Know Your Employee (KYE)

Preventing Internal Fraud Threats

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It’s obviously important for financial institutions to know about the backgrounds and behavioral profiles of the people and companies they do business with. But it’s also essential that they be aware of the financial crime risks their own employees present, and do everything reasonably possible to mitigate these risks.

After all, employees have more direct access to a company’s sensitive property and information than outsiders. So there’s a greater chance they may unlawfully take advantage of this access to further their own interests—or even those of other criminals.

That’s why financial institutions (FIs) need to conduct Know Your Employee procedures. This article will explain what those are; why they’re important; and how FIs can properly use them to combat fraud, money laundering, terrorist financing, and other financial crime.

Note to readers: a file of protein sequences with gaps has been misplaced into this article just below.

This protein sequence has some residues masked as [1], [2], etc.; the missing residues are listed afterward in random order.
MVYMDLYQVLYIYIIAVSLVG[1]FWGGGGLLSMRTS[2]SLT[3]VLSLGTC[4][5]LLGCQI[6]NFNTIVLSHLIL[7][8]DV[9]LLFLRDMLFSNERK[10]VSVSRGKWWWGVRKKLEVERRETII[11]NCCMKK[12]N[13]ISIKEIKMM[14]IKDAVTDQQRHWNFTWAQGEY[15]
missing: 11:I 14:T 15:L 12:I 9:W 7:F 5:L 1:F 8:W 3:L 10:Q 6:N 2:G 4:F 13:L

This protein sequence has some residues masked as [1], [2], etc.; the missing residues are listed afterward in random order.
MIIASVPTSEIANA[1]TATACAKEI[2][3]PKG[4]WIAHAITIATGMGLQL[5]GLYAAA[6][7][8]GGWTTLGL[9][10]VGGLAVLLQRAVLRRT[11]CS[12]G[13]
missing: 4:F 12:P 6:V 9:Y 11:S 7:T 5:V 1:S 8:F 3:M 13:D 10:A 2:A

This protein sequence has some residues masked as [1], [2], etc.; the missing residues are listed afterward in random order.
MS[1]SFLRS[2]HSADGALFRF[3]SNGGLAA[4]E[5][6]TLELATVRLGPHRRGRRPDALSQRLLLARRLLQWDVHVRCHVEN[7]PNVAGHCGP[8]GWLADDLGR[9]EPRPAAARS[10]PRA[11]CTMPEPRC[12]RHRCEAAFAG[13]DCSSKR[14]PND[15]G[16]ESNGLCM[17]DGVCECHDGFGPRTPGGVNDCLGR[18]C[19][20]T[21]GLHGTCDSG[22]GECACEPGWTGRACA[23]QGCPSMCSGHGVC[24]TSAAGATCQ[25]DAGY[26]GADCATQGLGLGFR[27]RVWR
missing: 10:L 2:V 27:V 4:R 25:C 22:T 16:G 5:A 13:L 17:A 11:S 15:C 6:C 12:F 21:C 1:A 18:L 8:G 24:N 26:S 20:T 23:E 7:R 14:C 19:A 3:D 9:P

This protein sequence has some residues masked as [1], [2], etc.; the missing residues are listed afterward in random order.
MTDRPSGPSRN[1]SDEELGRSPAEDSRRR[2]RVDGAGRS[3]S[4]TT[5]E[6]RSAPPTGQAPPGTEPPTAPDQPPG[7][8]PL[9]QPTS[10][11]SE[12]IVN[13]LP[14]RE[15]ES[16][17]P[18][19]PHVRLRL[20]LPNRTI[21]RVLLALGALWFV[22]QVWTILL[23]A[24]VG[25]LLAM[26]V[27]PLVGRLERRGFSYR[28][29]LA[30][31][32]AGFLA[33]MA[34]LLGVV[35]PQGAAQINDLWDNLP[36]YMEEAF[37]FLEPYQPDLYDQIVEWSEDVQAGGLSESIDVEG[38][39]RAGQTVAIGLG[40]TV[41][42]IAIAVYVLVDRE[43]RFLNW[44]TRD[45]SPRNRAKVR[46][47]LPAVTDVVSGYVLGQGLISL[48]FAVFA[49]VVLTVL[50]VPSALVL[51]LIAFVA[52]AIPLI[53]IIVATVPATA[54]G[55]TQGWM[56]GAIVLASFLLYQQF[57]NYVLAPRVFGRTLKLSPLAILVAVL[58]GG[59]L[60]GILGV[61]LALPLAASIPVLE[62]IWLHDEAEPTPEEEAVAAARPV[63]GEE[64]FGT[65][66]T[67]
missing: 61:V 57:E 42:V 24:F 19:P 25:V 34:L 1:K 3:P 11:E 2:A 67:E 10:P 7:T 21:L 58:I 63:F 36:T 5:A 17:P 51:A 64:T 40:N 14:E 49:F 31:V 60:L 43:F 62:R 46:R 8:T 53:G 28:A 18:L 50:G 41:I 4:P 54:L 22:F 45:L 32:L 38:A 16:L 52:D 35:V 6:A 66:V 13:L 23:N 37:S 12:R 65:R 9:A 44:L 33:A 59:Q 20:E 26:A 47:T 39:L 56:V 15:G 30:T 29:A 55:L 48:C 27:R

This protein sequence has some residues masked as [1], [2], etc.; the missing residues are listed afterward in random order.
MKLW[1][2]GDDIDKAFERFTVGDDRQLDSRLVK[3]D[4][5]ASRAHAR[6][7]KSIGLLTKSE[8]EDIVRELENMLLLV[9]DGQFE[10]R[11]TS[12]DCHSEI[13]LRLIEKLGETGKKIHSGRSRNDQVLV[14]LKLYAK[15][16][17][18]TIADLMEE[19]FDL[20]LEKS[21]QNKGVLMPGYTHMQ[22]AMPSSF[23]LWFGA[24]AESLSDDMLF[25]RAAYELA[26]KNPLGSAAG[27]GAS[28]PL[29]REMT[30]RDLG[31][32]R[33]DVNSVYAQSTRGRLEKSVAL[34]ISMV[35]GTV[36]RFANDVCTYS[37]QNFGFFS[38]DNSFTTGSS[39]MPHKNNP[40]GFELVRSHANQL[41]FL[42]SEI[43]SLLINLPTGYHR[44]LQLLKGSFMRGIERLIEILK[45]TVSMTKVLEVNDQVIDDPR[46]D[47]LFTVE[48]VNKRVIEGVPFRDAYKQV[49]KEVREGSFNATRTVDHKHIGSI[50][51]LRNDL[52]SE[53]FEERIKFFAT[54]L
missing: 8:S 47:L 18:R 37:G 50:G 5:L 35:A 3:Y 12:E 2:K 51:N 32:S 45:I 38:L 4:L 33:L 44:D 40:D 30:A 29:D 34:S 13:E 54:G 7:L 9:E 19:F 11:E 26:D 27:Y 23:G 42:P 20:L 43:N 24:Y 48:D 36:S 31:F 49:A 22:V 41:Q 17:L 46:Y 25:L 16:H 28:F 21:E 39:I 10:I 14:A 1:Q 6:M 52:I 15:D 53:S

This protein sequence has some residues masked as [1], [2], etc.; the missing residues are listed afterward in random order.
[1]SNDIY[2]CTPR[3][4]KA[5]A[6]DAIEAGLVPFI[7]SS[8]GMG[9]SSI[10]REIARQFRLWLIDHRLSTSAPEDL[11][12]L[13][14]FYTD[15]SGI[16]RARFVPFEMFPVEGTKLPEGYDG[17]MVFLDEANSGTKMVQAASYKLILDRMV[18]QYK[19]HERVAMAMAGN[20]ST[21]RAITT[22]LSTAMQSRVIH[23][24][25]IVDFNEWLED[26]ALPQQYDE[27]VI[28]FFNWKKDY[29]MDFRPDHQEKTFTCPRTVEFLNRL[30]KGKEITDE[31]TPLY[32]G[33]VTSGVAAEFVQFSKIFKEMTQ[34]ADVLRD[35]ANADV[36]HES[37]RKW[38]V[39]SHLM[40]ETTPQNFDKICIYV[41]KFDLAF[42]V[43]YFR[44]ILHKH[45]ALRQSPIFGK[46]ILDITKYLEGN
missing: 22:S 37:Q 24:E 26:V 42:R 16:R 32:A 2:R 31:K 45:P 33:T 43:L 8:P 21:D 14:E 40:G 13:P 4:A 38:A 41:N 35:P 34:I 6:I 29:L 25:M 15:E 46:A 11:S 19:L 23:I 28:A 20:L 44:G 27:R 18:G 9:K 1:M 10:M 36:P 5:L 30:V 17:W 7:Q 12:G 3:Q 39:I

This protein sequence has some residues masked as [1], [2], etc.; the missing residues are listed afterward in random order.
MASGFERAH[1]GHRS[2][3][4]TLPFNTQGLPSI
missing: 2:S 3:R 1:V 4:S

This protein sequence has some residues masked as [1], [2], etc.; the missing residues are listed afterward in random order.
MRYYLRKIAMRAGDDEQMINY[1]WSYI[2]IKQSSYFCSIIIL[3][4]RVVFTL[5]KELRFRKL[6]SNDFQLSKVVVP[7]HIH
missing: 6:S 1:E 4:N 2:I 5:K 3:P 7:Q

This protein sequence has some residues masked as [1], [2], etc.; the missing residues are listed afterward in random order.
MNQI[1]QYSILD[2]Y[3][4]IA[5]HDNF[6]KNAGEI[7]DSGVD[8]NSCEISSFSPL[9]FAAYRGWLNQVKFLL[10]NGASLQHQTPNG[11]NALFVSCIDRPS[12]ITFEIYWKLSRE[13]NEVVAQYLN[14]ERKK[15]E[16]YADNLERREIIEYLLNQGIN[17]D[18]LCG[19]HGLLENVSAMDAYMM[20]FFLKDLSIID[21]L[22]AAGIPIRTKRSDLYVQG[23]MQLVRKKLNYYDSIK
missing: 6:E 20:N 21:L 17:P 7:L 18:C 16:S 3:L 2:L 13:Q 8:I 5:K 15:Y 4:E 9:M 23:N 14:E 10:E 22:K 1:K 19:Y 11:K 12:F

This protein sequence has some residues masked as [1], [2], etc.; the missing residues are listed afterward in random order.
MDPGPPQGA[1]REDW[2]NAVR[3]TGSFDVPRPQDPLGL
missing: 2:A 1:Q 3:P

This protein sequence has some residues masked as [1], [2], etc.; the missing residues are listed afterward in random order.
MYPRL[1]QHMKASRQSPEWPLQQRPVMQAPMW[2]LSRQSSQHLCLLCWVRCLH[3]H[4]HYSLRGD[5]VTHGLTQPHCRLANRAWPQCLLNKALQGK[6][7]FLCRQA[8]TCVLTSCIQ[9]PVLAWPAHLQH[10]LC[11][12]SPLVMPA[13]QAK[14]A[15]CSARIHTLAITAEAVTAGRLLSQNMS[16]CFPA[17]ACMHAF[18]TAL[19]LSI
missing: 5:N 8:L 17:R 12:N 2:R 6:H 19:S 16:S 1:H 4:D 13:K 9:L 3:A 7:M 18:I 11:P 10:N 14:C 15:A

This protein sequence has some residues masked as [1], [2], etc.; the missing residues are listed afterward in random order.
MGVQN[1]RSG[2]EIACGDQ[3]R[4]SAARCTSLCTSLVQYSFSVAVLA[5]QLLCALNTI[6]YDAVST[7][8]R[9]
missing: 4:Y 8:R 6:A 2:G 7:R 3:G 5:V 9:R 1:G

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What is Know Your Employee (KYE)?

Know Your Employee, often abbreviated as KYE, is the process by which businesses verify the identities and backgrounds of both current staff and potential hires. The objective of KYE is to ensure that employees are who they say they are, and are not overly risky due to having histories of criminal activity.

KYE can also sometimes refer to managers establishing good working relationships with their employees. This can include understanding their work rights, tailoring their roles towards their personal strengths, and creating a comfortable working environment for them. The goal is to improve employee satisfaction and productivity while limiting the risk of misconduct.